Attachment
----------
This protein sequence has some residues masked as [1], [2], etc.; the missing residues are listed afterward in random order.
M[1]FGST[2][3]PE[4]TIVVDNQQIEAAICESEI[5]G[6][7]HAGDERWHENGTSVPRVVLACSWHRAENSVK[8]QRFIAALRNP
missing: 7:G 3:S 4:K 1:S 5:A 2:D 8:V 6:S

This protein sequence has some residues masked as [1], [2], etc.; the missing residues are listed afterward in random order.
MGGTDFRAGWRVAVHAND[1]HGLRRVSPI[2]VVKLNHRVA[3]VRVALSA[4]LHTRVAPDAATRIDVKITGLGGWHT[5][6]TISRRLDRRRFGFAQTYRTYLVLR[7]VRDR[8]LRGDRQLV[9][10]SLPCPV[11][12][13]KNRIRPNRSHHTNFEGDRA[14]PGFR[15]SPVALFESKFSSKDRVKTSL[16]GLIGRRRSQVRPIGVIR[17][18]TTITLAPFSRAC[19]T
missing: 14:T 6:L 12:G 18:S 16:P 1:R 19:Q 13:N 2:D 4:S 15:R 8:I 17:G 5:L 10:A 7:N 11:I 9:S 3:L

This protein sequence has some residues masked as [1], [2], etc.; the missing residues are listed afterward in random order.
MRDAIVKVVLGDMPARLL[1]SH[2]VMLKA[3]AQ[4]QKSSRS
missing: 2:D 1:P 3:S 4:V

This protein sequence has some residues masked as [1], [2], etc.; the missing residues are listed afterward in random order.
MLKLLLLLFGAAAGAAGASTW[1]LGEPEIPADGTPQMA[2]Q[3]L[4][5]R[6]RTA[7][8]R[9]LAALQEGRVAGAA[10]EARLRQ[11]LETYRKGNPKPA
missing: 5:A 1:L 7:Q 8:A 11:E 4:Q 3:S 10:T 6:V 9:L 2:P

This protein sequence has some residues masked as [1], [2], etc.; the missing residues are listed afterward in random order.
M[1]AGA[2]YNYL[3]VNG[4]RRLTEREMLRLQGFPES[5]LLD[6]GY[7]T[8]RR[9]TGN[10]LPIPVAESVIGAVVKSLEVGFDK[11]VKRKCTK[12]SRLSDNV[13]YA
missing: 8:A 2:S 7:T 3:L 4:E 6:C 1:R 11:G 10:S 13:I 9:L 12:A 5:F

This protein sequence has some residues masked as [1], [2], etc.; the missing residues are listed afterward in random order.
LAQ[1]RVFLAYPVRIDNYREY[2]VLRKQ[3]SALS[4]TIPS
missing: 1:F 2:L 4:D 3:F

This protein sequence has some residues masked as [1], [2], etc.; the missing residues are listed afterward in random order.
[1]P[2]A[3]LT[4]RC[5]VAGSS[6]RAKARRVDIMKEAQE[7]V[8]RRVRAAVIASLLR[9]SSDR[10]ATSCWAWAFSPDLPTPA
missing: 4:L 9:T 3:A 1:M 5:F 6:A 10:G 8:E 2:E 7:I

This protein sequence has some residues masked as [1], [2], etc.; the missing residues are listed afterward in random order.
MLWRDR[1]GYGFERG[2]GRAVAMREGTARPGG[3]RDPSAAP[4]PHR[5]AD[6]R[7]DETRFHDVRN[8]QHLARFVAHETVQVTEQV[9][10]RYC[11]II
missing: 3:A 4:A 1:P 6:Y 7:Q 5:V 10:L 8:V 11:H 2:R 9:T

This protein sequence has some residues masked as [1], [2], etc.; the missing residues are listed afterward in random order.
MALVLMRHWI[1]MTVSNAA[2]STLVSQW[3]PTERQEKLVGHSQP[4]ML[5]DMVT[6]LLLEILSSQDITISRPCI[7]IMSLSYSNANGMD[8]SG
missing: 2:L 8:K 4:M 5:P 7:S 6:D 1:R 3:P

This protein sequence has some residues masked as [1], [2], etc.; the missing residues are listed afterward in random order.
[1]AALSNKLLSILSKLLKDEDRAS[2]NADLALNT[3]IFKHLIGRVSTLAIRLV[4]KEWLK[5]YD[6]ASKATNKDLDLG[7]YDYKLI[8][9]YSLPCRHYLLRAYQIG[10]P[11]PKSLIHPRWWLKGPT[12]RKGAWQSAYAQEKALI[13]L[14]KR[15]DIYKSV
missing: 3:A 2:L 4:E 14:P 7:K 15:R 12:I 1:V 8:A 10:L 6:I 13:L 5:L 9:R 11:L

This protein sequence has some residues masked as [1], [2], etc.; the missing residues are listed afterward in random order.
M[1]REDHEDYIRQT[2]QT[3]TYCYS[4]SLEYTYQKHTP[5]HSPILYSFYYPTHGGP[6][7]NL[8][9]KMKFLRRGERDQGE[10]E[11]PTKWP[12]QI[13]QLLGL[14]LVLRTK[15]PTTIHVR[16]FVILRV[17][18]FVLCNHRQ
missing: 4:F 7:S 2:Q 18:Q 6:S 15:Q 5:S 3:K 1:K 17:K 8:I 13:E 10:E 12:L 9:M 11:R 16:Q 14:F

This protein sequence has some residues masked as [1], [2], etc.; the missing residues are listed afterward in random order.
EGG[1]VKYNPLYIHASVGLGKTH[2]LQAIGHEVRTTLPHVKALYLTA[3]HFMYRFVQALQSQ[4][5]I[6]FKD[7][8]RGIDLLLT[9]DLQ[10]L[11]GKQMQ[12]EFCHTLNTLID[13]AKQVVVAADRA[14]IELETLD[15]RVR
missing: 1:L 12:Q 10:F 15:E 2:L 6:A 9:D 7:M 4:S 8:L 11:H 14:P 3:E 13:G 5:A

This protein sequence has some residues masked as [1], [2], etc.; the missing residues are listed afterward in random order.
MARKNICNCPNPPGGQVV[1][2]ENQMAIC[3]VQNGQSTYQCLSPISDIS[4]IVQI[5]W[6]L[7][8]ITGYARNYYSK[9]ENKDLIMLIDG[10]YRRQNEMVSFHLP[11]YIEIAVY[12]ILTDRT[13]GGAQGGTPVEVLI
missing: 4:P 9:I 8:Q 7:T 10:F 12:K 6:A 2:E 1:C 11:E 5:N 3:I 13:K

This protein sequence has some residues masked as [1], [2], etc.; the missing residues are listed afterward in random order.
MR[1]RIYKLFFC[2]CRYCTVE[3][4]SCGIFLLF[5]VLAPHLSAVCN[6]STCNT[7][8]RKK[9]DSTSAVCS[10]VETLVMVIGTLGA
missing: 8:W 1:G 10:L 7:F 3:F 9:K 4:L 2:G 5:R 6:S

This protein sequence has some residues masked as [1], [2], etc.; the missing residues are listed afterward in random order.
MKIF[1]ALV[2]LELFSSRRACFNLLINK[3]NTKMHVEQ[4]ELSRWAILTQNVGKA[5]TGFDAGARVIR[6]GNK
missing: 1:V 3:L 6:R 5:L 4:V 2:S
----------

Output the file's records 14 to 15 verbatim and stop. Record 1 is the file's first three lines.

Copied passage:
This protein sequence has some residues masked as [1], [2], etc.; the missing residues are listed afterward in random order.
MR[1]RIYKLFFC[2]CRYCTVE[3][4]SCGIFLLF[5]VLAPHLSAVCN[6]STCNT[7][8]RKK[9]DSTSAVCS[10]VETLVMVIGTLGA
missing: 8:W 1:G 10:L 7:F 3:F 9:K 4:L 2:G 5:R 6:S

This protein sequence has some residues masked as [1], [2], etc.; the missing residues are listed afterward in random order.
MKIF[1]ALV[2]LELFSSRRACFNLLINK[3]NTKMHVEQ[4]ELSRWAILTQNVGKA[5]TGFDAGARVIR[6]GNK
missing: 1:V 3:L 6:R 5:L 4:V 2:S